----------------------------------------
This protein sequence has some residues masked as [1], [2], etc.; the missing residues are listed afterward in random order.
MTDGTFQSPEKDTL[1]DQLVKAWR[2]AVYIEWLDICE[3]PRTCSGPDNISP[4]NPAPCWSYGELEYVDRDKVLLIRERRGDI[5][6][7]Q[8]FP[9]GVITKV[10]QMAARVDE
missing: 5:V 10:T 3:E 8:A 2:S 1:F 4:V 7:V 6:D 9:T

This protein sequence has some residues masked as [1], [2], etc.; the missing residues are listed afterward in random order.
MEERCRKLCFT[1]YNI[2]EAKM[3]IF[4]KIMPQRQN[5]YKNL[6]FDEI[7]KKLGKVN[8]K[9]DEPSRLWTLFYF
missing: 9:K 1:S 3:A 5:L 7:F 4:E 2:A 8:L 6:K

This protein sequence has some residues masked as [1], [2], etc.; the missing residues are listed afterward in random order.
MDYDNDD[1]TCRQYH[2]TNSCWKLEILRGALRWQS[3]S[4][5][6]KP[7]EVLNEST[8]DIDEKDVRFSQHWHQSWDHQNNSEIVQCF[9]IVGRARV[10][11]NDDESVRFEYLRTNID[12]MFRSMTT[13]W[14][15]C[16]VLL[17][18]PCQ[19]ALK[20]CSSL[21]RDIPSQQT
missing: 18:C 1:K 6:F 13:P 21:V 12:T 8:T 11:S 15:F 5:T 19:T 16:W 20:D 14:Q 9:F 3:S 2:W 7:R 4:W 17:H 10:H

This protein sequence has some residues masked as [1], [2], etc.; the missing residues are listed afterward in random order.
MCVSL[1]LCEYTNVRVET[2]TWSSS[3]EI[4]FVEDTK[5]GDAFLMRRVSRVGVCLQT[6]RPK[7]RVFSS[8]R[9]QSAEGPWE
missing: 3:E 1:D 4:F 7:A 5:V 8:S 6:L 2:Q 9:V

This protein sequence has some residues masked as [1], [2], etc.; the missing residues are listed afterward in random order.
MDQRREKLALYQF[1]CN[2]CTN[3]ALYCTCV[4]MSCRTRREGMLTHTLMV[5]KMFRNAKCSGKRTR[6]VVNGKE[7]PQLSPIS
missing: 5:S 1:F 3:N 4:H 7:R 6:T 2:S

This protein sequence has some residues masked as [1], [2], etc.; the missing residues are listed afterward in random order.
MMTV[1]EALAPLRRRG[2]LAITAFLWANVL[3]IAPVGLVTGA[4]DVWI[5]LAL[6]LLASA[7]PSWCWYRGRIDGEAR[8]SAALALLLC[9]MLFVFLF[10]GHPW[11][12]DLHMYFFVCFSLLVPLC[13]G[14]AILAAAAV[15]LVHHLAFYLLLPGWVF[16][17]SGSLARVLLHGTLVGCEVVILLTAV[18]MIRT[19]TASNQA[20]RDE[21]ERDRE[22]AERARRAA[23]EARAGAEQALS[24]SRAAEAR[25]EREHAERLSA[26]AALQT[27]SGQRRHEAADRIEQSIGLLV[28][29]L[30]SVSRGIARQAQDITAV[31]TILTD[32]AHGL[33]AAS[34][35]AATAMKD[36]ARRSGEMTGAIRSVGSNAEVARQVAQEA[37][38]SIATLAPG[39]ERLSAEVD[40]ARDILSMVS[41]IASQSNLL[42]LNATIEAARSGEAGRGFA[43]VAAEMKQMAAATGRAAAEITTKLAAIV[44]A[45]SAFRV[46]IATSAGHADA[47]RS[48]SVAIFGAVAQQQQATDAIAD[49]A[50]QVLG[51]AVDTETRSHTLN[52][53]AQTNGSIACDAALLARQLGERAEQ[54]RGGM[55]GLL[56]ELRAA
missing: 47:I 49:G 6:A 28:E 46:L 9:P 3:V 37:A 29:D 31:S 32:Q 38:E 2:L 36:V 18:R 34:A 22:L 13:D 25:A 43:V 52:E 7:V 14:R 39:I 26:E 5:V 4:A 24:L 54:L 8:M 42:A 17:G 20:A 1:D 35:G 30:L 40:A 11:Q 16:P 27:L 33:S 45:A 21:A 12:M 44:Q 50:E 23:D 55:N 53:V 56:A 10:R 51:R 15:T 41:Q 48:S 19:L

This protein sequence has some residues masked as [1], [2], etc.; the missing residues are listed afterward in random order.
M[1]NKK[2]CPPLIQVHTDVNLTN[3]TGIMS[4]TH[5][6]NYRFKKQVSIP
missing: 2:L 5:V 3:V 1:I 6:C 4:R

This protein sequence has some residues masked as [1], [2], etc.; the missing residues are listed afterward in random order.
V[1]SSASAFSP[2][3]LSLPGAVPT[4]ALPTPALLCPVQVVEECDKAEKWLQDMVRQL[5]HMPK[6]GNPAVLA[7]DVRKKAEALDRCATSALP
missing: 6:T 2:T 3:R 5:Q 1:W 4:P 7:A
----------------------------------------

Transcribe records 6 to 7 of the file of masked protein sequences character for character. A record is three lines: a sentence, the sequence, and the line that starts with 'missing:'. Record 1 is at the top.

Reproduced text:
This protein sequence has some residues masked as [1], [2], etc.; the missing residues are listed afterward in random order.
MMTV[1]EALAPLRRRG[2]LAITAFLWANVL[3]IAPVGLVTGA[4]DVWI[5]LAL[6]LLASA[7]PSWCWYRGRIDGEAR[8]SAALALLLC[9]MLFVFLF[10]GHPW[11][12]DLHMYFFVCFSLLVPLC[13]G[14]AILAAAAV[15]LVHHLAFYLLLPGWVF[16][17]SGSLARVLLHGTLVGCEVVILLTAV[18]MIRT[19]TASNQA[20]RDE[21]ERDRE[22]AERARRAA[23]EARAGAEQALS[24]SRAAEAR[25]EREHAERLSA[26]AALQT[27]SGQRRHEAADRIEQSIGLLV[28][29]L[30]SVSRGIARQAQDITAV[31]TILTD[32]AHGL[33]AAS[34][35]AATAMKD[36]ARRSGEMTGAIRSVGSNAEVARQVAQEA[37][38]SIATLAPG[39]ERLSAEVD[40]ARDILSMVS[41]IASQSNLL[42]LNATIEAARSGEAGRGFA[43]VAAEMKQMAAATGRAAAEITTKLAAIV[44]A[45]SAFRV[46]IATSAGHADA[47]RS[48]SVAIFGAVAQQQQATDAIAD[49]A[50]QVLG[51]AVDTETRSHTLN[52][53]AQTNGSIACDAALLARQLGERAEQ[54]RGGM[55]GLL[56]ELRAA
missing: 47:I 49:G 6:A 28:E 46:L 9:P 3:V 37:A 29:D 31:S 32:Q 38:E 2:L 36:V 18:R 34:A 22:L 13:D 25:A 43:V 52:E 7:V 14:R 39:I 26:E 5:V 4:A 24:L 54:L 8:M 42:A 17:G 20:A 1:D 35:G 30:L 40:A 11:Q 16:P 27:L 33:S 45:A 21:A 12:M 44:Q 50:E 23:D 55:N 53:V 56:A 10:R 51:R 15:T 41:Q 48:S 19:L

This protein sequence has some residues masked as [1], [2], etc.; the missing residues are listed afterward in random order.
M[1]NKK[2]CPPLIQVHTDVNLTN[3]TGIMS[4]TH[5][6]NYRFKKQVSIP
missing: 2:L 5:V 3:V 1:I 6:C 4:R